Other important early outposts in Southern Illinois were at Old Shawneetown and Fort Massac on the Ohio River. After defeating the French in the French and Indian War and signing the Treaty of Paris in 1763, the English ruled the Great Lakes region. At the time, many French settlers moved from towns on the eastern side of the Mississippi to the western side, ruled by Spain after the war, it took over all the Louisiana Territory west of the river. During the American Revolutionary War, the Southern Illinois area was the scene of the best known campaign in what was the American west, when Virginians sought to occupy it against the British. European-American settlers were slow to arrive in Illinois after the United States victory in the American Revolutionary War. By 1800, fewer than 2,000 European Americans lived in Illinois. Soon more settlers came from the backwoods areas of Kentucky, Virginia and the Carolinas; these early settlers w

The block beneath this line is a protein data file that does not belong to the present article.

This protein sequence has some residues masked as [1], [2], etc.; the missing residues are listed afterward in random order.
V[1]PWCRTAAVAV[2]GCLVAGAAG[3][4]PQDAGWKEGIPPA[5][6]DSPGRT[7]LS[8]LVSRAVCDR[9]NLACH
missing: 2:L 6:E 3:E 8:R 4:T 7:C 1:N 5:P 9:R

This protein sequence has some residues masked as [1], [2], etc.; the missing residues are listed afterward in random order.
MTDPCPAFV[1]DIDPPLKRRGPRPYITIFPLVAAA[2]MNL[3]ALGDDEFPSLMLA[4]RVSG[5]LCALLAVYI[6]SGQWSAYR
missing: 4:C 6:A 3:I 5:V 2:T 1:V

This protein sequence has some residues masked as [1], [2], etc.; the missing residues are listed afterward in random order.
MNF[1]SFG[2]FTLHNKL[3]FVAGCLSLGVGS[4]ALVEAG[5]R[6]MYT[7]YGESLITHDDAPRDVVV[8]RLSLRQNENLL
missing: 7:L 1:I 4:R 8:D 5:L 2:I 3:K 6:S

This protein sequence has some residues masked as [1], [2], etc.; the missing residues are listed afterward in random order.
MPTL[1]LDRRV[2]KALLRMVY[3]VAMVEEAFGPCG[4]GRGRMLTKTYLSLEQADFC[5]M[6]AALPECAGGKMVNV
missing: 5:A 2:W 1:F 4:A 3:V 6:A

Southern Illinois University Carbondale
Southern Illinois University is a public research university in Carbondale, United States. Founded in 1869, SIU is the oldest campus of the Southern Illinois University system; the university enrolls students from all 50 states as well as more than 100 countries. SIU offers 3 associate's, 100 bachelor's, 73 master's, 36 Ph. D programs in addition to professional degrees in architecture and medicine. An Act of the Twenty-sixth General Assembly of Illinois, approved March 9, 1869, created Southern Illinois Normal College, the second state-supported normal school in Illinois. Carbondale held the ceremony of cornerstone laying, May 17, 1870; the first historic session of Southern Illinois Normal University was a summer institute, with a first faculty of eight members and an enrollment of 53 students. It was renamed Southern Illinois University in 1947; the university continued as a teacher's college until Delyte W. Morris took office as president of the university in 1948. Morris was SIU's longest-serving president.